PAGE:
• A viral disease which may affect the spinal cord causing muscle weakness and paralysis.• The virus enters the body through the mouth, usually from hands contaminated of an infected person.• 3 types: Spinal, Bulbar and Bulbospinal• Disease is more common in the summer• It is primarily an intestinal infection that causes paralysis in http://www.vaccineinformation.org/photos/policdc002a.jpg less than 1% of cases (Link 86).
• Mother’s performed the “Polio Test” on their children (Black 45). • 25% of polio deaths came in the first 24 hours…85% of deaths occurred during a victim’s first 20 days in the hospital (Black 18).http://www.achievement.org/achievers/sal0/large/sal0-010.jpg • Polio patients whose muscles were paralyzed faced months, perhaps years, of arduous physical therapy to strengthen weakened muscles (Wilson) • Patients were often placed in iron lungs to help with breathing regulation (Black 14). http://historyscoop.files.wordpress.com/2011/03/iron-lung-1.jpg
• FDR’s ”Birthday Balls“, an annual event to raise money for polio research • Founded the National Foundation for Infantile Paralysis (NFIP) • “March of the Dimes”; collection of donated dimes that citizens would send to the President (Black 25) • In all, 2,680,000 dimes came in for the first (For both photos) March of the Dimes (Black 25) http://www.umw.edu/hisa/resources/Student%20Projec
Fear was triggered by the post-war baby boom (McCreedy). In the five years following the war, at least 20,000 cases were reported annually (McCreedy). In 1952, polio reached its destructive peak with fifty- eight thousand new diagnoses (McCreedy). http://www.maryboonegallery.com/artist_info/pages/mir/det
Schoolchildren and families were vaccinated, reducing the incidence of polio by almost 90% within two years (Bradford).+Immunization triggers an excellent immune response and long-lasting immunity to all 3 poliovirus types (Bradford)+The virus is not live, thus it is easier to manage than OPV (Bradford) http://www.polio.pitt.edu/images/PhotoSalkLocalSchools.jpg-The price of IPV is over 5 times that of OPV (Bradford)-IPV induces only little immunity in intestinal tract (Bradford) http://www.healthheritageresearch.com/Polio-Vaccine/ gallery/pages/RogersPBFDR-1916Flies-p65.html
+Easily administered by giving children a sugar cube or sugar liquid containing the vaccine (Bradford) +Indirectly protects other susceptible individuals by secondary vaccination (Bradford) -The risk of vaccine- associated paralytic http://www.umw.edu/hisa/resources /Student polio as a result of the %20Projects/McCreedy/students.u mw.edu/_lmccr9sd/poliovaccine/vac vaccination (Bradford) cine.htmlhttp://connectbillions.in/pn/ludhiana/ludhiana-east/sahnewal-khurd/files/2010/11/polio_vaccine_poster1.jpg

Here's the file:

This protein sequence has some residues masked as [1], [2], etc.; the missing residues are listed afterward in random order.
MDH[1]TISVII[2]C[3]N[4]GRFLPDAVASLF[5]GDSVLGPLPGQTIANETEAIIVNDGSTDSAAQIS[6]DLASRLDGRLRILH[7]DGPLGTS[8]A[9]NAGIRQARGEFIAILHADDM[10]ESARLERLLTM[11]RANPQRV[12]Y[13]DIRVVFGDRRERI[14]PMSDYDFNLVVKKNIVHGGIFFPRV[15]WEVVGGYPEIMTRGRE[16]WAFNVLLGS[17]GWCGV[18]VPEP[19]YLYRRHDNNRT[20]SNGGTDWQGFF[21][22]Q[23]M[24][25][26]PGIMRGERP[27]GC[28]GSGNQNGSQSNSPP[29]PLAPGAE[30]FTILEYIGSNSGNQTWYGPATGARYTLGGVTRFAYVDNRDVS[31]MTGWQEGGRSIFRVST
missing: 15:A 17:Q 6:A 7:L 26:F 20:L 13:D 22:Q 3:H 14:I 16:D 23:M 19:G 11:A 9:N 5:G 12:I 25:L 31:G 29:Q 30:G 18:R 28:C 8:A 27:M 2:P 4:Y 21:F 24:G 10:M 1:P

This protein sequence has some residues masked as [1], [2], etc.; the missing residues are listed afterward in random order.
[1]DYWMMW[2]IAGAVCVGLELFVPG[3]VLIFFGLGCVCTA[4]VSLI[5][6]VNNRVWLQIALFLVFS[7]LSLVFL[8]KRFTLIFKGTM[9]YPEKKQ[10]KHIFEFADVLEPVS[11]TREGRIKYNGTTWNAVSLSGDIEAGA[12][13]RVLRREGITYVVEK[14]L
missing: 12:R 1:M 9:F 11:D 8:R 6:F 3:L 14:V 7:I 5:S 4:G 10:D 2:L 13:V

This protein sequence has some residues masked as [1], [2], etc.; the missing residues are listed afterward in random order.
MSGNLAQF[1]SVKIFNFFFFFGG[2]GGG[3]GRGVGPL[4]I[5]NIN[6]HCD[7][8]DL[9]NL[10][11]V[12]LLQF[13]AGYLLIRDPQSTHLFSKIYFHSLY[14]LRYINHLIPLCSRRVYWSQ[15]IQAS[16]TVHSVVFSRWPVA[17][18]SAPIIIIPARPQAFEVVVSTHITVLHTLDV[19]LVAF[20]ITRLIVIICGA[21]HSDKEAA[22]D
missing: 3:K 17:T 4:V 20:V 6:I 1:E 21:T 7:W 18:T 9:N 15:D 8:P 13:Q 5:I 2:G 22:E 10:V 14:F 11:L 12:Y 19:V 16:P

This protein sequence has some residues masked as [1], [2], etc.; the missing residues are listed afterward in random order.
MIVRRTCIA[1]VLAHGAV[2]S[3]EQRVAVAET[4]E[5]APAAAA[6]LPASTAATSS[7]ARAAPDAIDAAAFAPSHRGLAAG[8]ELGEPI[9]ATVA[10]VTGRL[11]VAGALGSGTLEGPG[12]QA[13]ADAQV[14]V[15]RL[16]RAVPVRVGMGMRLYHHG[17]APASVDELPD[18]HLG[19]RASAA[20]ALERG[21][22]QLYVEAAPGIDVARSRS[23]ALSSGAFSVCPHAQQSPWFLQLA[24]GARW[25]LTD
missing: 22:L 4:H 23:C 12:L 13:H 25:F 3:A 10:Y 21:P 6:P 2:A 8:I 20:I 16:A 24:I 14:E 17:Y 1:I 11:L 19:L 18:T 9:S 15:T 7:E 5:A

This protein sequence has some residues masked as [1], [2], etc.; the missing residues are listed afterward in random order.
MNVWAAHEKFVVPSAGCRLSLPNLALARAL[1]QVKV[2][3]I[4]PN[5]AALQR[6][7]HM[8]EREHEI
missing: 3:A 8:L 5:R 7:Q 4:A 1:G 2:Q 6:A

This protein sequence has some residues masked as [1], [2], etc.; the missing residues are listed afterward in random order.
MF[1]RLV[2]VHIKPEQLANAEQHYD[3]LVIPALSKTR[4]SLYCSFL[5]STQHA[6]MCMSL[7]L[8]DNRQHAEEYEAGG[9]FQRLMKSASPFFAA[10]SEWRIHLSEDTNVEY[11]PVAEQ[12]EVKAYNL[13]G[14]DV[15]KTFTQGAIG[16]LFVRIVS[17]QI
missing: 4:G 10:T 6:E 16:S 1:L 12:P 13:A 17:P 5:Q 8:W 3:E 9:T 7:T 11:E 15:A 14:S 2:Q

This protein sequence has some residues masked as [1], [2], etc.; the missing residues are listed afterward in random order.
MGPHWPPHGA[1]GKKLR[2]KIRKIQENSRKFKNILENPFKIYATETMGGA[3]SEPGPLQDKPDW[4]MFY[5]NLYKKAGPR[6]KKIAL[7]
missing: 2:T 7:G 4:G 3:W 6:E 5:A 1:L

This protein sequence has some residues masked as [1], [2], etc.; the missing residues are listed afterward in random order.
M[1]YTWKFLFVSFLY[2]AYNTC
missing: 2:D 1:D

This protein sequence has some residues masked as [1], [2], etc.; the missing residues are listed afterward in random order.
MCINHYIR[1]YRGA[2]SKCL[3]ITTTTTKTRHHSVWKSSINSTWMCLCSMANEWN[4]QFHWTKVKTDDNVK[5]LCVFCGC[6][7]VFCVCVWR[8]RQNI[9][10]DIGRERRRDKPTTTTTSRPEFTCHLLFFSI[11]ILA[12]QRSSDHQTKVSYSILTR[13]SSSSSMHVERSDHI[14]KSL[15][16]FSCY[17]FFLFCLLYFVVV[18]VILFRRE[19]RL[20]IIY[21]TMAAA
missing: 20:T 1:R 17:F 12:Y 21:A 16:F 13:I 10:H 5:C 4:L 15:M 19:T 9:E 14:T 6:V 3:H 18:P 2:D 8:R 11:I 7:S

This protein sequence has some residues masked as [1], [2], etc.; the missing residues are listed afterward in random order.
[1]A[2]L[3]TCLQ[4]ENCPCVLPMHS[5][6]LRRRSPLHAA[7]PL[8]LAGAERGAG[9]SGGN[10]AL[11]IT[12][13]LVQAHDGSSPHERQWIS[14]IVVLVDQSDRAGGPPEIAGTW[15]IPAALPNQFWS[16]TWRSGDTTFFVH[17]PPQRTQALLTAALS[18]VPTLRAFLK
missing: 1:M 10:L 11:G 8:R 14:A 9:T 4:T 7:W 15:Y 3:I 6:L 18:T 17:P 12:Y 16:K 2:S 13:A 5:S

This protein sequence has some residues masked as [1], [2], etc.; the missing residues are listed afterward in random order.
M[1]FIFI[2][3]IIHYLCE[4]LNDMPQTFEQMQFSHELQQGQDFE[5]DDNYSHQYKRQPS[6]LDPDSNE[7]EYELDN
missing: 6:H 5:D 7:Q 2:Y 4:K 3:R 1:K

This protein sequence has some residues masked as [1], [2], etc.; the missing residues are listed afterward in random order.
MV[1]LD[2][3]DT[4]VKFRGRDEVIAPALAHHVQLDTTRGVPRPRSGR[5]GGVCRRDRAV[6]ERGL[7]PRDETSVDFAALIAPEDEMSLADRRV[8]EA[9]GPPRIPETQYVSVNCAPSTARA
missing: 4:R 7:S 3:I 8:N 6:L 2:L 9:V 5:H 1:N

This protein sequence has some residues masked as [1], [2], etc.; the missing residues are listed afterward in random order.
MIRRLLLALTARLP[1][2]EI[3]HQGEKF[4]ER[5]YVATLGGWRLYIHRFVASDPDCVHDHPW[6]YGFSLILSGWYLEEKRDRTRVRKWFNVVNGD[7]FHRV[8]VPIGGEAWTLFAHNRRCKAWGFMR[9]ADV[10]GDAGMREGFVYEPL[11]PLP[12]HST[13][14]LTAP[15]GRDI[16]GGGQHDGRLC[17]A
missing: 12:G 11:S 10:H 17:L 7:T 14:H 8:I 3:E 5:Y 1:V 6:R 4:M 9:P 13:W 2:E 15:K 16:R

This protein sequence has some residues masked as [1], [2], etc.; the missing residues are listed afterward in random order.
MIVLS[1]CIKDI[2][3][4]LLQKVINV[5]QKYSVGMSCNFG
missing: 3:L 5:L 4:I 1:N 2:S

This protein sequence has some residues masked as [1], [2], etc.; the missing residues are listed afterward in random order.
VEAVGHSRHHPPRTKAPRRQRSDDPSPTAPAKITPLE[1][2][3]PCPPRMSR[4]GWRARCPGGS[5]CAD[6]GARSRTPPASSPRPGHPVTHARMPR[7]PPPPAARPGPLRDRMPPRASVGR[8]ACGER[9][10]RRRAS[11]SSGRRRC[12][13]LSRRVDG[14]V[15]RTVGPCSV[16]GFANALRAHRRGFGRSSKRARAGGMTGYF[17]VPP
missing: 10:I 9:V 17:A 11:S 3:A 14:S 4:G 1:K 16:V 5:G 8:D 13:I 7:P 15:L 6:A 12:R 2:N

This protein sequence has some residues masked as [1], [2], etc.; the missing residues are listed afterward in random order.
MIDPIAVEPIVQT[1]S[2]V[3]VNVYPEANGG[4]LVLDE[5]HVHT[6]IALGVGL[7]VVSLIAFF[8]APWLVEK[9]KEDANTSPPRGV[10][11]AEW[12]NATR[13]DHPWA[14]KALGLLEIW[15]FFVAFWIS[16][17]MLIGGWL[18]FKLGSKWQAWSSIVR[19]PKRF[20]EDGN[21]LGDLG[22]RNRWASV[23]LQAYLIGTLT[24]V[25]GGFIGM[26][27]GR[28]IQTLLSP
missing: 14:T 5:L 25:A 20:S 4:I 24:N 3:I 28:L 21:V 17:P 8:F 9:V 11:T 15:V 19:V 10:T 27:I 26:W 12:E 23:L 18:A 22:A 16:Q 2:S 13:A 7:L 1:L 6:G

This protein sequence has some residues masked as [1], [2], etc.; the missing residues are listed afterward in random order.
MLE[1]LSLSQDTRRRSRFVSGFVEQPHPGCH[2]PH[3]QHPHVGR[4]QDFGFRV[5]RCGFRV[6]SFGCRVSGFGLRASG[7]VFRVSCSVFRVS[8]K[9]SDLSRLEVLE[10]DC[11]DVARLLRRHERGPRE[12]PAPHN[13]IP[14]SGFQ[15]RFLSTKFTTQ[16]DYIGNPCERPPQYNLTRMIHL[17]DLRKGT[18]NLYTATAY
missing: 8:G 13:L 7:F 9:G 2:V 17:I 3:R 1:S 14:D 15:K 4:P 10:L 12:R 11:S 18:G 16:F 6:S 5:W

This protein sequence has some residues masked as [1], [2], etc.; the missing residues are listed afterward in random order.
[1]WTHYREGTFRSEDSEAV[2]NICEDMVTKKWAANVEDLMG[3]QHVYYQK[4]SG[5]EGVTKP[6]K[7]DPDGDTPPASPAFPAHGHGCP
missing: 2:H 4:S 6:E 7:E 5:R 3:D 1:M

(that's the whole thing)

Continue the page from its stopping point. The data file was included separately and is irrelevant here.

• New methods that had to be developed by the U.S government for approval of the killed polio vaccine continue to influence the FDA today (Tocci 5). • The OPV has been distributed to developing countries such as Africa, India, Pakistan, Egypt, and Bangladesh (Rutty). • When polio’s threat was eliminated, [the U.S] aquired a medical hubris that deepened with the elimination of smallpox (Black 257).http://www.umw.edu/hisa/resources/Student%20Projects/McCreedy/students.umw.edu/_lmccr9sd/poliovaccine/development
During the first six months of 1964, there were only 35 cases of polio reported in the U.S, this was minor considering the annual average of 16,316 cases during the early 1950s (Black 256) The United States has been free of the wild poliovirus since 1979 (Okonek). http://www.brown.edu/Courses/Bio_160/Projects1999/polio/v
It is the development of new muscles that begins between 25 and 35 years after an acute attack of paralytic polio (Rutty). Approximately half of all polio survivors will develop Post-Polio Syndrome (Rutty). Has also developed among those who either had a mild polio case, or were unaware of being affected at all (Rutty).
Reduced fear within the American society Became a standard for future vaccines Eradicated the polio virus in the U.Shttp://home.vicnet.net.au/~hmwkhelp/images/polio_vac.jpg
"I won’t ever forget the feeling in my legs when I lost the use of them.It was just such a weird feeling.It was just like it went through me,just a surge went through my body.I can feel it right now just thinking about it.It was very frightening for a little 14-year-old girl to think,gosh, my life’s gone, you know?” —Addie Flowers Vance, Charlotte, Mecklenburg County, 1996http://top-10-list.org/wp-content/uploads/2009/05/polio.jpghttp://ncmuseumofhistory.org/exhibits/healthandhealing/topic/17/